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Potential Flat Tax Gets Boost from Growing IRS Scandal

June 7th, 2013 | by Morris Beschloss | Comments

While the current spate of the U.S. Internal Revenue’s out-of-control machinations and scandalous partisan political activities have increasingly distressed the nation’s bi-partisan electorate, the drive for a greatly simplified flat tax seems to have suddenly gained new traction.

With former Presidential candidate and Forbes financial magazine owner, Steve Forbes, again taking to the hustings for an end to the current lobby-overloaded “Rube Goldberg” contraption, there is a better than even chance that the long-simmering federal tax debate will gain traction this time. It will not wait to become an issue on the mid-term elections. There are three salient factors that a fresh, unadulterated approach to a simplified tax plan would seriously be offering:

1) Annual federal tax collections, which will approach a record $2.5 trillion this year, have been increasingly criticized by the entrepreneurially revenue-generating public. They have been increasingly agitated by government entitlements (food stamps, debit cards, Social Security disability payments, plus seemingly unending unemployment compensation) to nearly three million out-of-work recipients. Because of such cumulate entitlements, they may not be motivated to take jobs that pay less than what they might get in the open job market today.

2) The explosive impact of Obamacare taxes that will encapsulate an increasingly larger scope of individuals and businesses. Many of these were not previously victimized by this ill-considered patchwork of taxes. Not the least of this added tax burden is a 3.8% surtax for those individuals and businesses generating an adjusted gross income of over $400,000 for individuals and $450,000 for married couples. This comes on top of an increase from 35% to 39.6%, which was levied at the first of this year. The vastly more expansive Obamacare taxes will embrace a much wider scope of U.S. taxpayers. It will be so broad as to necessitate 17,000 new U.S. Internal Revenue Service agents.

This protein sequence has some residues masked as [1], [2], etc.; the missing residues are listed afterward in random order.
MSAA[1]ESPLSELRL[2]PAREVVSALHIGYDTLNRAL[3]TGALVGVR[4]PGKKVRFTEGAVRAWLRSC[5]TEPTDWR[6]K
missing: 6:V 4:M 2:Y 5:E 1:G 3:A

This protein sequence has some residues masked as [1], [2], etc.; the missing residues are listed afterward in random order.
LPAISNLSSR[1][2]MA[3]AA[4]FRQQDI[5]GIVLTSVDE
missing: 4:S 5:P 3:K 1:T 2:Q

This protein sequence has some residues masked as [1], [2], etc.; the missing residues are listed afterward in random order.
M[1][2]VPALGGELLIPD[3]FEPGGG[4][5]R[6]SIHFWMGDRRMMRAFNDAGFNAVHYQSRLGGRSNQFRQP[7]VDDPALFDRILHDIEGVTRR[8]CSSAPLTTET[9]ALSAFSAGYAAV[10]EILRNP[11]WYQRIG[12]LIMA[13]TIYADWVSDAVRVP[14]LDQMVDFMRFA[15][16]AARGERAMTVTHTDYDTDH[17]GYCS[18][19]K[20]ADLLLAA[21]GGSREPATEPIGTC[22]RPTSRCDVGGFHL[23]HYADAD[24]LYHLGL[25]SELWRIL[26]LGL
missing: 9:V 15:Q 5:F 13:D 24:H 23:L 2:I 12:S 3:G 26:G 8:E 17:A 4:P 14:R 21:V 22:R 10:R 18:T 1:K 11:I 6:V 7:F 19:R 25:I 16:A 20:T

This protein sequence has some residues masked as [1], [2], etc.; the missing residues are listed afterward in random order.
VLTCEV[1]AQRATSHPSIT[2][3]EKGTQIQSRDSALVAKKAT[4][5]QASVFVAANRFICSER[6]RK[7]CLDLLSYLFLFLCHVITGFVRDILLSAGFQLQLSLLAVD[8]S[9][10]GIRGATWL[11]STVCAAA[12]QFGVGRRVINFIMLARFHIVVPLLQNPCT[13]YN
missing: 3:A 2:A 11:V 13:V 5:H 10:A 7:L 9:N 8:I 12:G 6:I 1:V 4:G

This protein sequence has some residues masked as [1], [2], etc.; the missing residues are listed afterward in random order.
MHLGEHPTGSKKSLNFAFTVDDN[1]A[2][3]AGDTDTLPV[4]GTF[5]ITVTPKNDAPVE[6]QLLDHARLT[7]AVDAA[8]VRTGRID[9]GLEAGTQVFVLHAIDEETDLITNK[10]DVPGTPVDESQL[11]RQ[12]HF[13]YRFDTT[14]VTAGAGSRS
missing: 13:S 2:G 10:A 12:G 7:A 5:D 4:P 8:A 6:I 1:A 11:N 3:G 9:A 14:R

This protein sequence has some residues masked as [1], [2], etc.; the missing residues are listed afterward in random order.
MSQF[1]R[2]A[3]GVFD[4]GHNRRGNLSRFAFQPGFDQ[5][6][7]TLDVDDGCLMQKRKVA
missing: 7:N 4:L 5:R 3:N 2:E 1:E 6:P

3) But worst of all, is the loss of faith among the electorate as a whole, who rightfully see the current Administration utilizing the punitive “auditing” fear of the government’s most authoritarian Praetorian guard for political partisan advantage.

It will depend on the intensity of the outcry of the American people-at-large to determine how soon and how effective the blowback from the potential U.S. voters will be. Be that as it may, tax policy has now taken a lead position in the issues weighing on the mid-term elections.

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